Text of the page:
Short Take Road Test: 2009 Acura RL SH-AWD
This 2009 review is representative of model years 2009 to 2012.
By Aaron Robinson of Car and Driver
Acura kicked its sleepy RL in the fanny with a 2005 redesign that ended the era of the Japanese Lincoln. Stone-sharpened styling, a 300-hp V-6, and a newfangled, yaw-inducing all-wheel-drive system suddenly made the RL a switchback hound among $50,000 luxury sedans.
Dandelions grew at dealers. Sales have slipped every year since 2005, to a low of 6262 cars last year. Meanwhile, arch-rival Lexus outsold the RL by more than three to one with its similarly priced GS350.
Instead of a kick in the pants, Acura is trying a frying pan to the face. The rearranging of the RL's kisser for '09 nudges it back toward Lincoln-like lassitude, with a squared-up nose, monster grille blade, and puffed-out front shoulders. Augmented by injections of chrome and bright plastic, the front and rear ends bristle with new bling.
Always the small fry in its class, the RL now evinces a more imperious — Imperial? New Yorker? — look, especially on its 18-inch wheels (17s were standard before). It's a mirage; the dimensions barely change. The revised sheetmetal and bumpers add 2.2 inches to the overall length, but the cozy 110.2-inch wheelbase, tight back seat, and modest 13-cubic-foot trunk remain. The long list of standard equipment carries over, so look very close to see the new RL's interior upgrades, including a fancier shifter and new front buckets with greater adjustability. A new interior noise-canceling system really does suck up the road rumble.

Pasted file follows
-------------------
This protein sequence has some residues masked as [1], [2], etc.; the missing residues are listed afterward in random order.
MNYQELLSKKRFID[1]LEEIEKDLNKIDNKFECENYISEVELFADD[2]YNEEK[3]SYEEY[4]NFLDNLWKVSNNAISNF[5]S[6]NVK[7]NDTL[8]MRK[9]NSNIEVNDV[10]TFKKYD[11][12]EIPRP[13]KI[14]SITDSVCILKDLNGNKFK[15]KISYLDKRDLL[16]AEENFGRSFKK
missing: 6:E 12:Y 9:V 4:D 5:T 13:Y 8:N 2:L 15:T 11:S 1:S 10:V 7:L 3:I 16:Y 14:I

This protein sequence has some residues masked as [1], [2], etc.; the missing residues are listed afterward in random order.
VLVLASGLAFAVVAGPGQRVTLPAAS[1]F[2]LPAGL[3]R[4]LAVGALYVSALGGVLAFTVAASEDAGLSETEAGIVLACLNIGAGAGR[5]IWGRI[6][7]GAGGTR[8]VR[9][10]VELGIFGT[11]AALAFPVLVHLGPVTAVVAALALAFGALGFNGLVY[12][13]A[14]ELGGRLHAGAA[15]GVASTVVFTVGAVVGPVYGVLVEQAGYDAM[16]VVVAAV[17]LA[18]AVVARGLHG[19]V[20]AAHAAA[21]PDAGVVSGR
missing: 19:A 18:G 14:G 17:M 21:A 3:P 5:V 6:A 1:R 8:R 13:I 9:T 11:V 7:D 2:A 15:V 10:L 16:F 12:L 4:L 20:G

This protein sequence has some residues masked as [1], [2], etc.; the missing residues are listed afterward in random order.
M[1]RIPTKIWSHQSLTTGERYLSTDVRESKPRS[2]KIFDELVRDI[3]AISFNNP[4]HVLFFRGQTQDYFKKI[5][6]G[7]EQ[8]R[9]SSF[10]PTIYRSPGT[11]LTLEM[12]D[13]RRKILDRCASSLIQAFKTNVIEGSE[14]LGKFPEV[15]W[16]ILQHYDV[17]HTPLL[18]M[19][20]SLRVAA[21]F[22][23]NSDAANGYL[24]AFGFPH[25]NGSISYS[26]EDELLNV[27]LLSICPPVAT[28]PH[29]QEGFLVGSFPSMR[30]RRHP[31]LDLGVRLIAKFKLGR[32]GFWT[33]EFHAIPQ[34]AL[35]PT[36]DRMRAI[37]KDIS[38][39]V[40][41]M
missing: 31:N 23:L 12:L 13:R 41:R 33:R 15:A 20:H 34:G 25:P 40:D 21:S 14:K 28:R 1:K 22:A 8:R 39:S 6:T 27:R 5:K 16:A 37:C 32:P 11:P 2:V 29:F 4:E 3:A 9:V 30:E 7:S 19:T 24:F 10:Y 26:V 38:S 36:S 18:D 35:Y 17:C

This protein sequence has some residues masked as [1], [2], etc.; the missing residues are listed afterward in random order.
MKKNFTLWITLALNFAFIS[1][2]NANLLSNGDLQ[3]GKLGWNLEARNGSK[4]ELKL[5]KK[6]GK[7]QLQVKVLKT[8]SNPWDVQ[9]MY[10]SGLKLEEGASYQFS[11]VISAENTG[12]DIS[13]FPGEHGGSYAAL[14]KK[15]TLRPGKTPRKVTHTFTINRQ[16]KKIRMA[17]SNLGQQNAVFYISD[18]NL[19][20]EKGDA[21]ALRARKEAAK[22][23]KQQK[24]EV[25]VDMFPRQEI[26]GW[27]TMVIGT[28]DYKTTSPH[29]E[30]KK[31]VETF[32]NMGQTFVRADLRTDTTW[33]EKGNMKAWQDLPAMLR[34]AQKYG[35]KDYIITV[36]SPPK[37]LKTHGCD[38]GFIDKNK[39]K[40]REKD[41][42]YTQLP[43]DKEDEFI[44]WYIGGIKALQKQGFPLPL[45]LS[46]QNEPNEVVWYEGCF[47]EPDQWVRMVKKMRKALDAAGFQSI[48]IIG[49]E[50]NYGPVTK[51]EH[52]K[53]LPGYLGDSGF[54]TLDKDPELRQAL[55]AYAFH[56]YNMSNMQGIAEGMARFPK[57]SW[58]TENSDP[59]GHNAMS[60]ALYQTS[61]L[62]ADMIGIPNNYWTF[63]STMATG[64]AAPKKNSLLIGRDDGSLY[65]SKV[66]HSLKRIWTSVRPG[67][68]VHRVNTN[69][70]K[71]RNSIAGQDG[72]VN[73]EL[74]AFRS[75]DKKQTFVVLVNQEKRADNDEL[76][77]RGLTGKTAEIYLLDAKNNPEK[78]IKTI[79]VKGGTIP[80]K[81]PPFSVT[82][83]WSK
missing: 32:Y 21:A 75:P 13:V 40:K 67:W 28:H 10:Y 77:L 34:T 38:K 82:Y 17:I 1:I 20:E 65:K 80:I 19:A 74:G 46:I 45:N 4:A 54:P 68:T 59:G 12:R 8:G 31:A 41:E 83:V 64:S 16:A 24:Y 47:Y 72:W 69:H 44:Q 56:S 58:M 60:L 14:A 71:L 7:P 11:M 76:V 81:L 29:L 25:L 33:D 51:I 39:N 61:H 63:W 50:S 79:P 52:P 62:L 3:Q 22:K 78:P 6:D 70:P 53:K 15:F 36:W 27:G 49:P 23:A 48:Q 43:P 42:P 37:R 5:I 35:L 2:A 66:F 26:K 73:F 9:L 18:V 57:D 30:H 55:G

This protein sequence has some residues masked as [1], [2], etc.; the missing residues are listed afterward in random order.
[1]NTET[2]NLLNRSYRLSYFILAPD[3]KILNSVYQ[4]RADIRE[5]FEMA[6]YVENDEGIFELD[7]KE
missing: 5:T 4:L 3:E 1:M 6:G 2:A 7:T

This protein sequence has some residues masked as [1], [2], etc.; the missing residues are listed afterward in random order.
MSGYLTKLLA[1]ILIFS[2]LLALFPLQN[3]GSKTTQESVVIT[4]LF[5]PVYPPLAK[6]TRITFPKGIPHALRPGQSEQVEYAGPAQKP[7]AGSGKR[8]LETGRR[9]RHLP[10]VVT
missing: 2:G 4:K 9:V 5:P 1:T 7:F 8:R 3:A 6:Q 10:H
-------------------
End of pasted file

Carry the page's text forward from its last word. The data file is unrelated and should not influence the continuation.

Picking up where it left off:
The RL shares its V-6, upsized in both bore and stroke from 3.5 liters to 3.7, with the Acura MDX. The first use of Honda's VTEC variable valve-timing-and-lift system for both intake and exhaust on a single-overhead-cam engine leaves pony power flat at 300 compared with the old 3.5 but lifts torque by 11 pound-feet to 271, with similar power peaks as before but more pull in the lower revs. Acceleration also stays essentially flat, with the 0-to-60-mph run taking 6.5 seconds. In EPA testing, the new RL loses 2 mpg in highway mileage. We saw 13 mpg on one fill-up and 25 on another, for an average of 19.
An optional "collision mitigation braking system" relies on shortwave radar to avoid potential rear-ending situations. When it sees a car bumper approaching fast, it flashes a dash warning, then hits the brakes and yanks in the seatbelt, a surprising jolt to the sternum that can stop a weak heart the first time. It false-alarmed a bit too often in slow-moving traffic, so we turned it off.
As before, the RL's niftiest gizmo is its Super Handling All-Wheel Drive, which selectively overspeeds outside wheels to induce yaw and create the impression of livelier steering. It works, keeping the RL near the top of our handling charts. Also, as before, you must be caning the car hard through corners to enjoy its full benefits, an exercise most luxury-car buyers do as often as most SUV buyers go winch crawling.
Despite the flashier look and feel, the RL's best assets thus remain hidden.